Also, the modular method can end up being quite a bit cheaper than the other methods as one has the liberty to choose different quality/price options for each course along the way without having to stay at a single flight school during the whole process. Again, as said before, unfortunately this comes with the risks associated with changing any type of school often.
I’d say that the integrated path is the most common one used for prospective pilot students. The term “integrated” refers to the integration of all the individual pilot courses into one complete course at a single flight school.
When mentioning the fact that the whole course is done at a singular flight school, quickly, some of the pros and cons of the integrated method become apparent. The risks of changing flight schools are diminished but they are substituted by the risks of not liking the modus operandi of the flight school chosen for the entirety of the training.
Integrated courses do have the advantage that they are usually the fastest way to become a pilot, as some of the courses advertise themselves as being only 18 months long (whilst I would say that 24 months is usually a more realistic approach). Also, having all services, accommodation, food and lifestyle centered in one single place during the whole of the training process definitively simplifies the whole process.
Moreover, it must be said that certain flight schools offer integrated courses that are closely partnered with specific airlines. Therefore, the choice of which flight school to attend can also influence one’s chances to land their first job at a specific airline.
It’s worth mentioning that these advantages do come at a cost, as it is quite often to see integrated courses being offered at quite a higher price than what a full modular path would set one back.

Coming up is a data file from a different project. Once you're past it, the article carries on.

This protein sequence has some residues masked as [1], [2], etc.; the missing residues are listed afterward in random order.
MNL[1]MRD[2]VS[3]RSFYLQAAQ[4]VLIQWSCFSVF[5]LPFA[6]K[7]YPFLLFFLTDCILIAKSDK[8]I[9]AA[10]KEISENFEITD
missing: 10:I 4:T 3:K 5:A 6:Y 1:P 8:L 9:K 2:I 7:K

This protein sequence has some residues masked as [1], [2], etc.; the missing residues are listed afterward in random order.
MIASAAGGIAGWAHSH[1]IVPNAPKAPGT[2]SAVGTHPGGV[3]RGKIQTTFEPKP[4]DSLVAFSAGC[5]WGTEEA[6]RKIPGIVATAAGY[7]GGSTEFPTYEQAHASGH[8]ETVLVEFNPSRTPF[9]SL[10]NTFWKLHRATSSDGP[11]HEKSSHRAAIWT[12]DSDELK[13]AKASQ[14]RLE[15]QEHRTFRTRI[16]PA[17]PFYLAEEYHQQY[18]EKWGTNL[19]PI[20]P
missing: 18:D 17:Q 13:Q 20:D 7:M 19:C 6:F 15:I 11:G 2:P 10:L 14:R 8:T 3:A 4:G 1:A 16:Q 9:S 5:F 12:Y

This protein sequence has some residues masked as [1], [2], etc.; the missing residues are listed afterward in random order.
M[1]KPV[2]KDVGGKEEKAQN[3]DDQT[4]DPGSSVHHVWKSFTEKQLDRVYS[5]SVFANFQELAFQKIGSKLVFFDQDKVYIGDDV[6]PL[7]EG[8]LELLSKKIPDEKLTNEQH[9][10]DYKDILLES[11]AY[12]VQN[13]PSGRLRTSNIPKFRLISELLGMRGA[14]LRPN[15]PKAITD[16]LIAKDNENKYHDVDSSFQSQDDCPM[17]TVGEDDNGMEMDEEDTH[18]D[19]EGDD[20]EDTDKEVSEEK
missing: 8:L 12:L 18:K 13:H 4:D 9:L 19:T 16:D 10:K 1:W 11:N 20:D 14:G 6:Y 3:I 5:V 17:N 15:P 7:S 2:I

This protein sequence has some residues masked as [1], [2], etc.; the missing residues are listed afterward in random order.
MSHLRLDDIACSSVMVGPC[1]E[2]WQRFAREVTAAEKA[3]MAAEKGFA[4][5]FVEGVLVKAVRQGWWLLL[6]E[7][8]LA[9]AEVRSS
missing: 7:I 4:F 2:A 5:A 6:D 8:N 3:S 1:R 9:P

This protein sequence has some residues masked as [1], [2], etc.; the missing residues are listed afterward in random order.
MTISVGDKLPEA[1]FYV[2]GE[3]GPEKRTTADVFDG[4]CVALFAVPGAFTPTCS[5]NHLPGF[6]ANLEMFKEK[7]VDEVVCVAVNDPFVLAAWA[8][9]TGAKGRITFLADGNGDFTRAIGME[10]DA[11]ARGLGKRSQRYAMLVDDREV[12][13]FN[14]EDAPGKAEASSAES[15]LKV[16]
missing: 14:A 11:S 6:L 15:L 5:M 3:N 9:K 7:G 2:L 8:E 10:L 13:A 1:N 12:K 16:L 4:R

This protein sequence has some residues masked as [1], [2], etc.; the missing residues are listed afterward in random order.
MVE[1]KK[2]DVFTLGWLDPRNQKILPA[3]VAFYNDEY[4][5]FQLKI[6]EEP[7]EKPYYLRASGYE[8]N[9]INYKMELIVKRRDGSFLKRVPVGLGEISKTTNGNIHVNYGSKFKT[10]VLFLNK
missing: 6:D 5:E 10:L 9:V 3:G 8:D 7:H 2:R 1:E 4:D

Last but not least... the University path to becoming a pilot.
Straight off the bat one can clearly see the appeal for this kind of method of achieving a commercial pilot license because, as the name suggests, the end result of this method is a CPL and a Bachelor’s degree.
Based on what I’ve been told along my journey to become a pilot, and thanks to my own experience, I am well informed of the many University paths that are on offer in the UK and in Spain (I do not have information on other European countries). These Bachelor’s degree curriculums are aimed mostly to provide pilot students with business related knowledge applicable to the aviation industry. Air Transport, Aviation Operations and Aviation Management, all with pilot training, are common names for these types of degrees.
In terms of costs and time, the University path is usually, the most time consuming and expensive of them all. This is due to the fact that the prospective pilot cannot escape the high costs of pilot training, which in combination with the University course prices (highly dependent on the country) add up to a higher final price.
One can easily see the appeal of adding a University degree to a pilot CV as it is well known that having a Bachelor’s degree is well appreciated in the USA pilot market and, especially after the impact of COVID, the need for a contingency plan is now more evident than ever.
The choice of what path to take to become a pilot is extremely subjective to your own personal time and financial situation, as well as your personal preference.
Considering the personal weight of all pros and cons of the different methods is an important as each person’s priorities on how to reach the pilot job market are different.
My personal experience tells me that regardless of the path chosen, it is every one’s own discipline and hard work that determines the end success of their path to becoming a pilot.
And this goes to you (yes you) the person behind this screen starting to gather information on how to become a pilot. The journey can be long and arduous and can get truly frustrating at times, but if you are mentally prepared to endure all the obstacles along the way, believe me, the ultimate reward is really worth it.